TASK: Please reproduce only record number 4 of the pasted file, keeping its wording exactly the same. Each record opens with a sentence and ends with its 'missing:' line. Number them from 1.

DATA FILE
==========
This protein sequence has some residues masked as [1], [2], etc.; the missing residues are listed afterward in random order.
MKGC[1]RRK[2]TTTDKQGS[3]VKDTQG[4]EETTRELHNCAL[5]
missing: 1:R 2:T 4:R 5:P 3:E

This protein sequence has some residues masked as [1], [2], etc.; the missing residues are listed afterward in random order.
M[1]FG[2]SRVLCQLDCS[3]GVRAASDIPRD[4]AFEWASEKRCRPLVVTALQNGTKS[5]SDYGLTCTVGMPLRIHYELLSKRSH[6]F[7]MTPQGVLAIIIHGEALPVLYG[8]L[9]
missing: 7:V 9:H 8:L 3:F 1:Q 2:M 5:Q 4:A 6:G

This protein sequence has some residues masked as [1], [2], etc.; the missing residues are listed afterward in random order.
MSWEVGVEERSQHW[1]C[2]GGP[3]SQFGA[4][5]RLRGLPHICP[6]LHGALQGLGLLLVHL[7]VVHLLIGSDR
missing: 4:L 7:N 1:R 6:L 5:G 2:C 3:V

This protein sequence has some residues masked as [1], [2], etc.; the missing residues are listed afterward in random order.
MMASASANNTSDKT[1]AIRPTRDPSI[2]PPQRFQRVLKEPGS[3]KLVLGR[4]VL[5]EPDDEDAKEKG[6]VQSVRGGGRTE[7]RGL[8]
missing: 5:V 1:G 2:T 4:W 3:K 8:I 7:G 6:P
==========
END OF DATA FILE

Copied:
This protein sequence has some residues masked as [1], [2], etc.; the missing residues are listed afterward in random order.
MMASASANNTSDKT[1]AIRPTRDPSI[2]PPQRFQRVLKEPGS[3]KLVLGR[4]VL[5]EPDDEDAKEKG[6]VQSVRGGGRTE[7]RGL[8]
missing: 5:V 1:G 2:T 4:W 3:K 8:I 7:G 6:P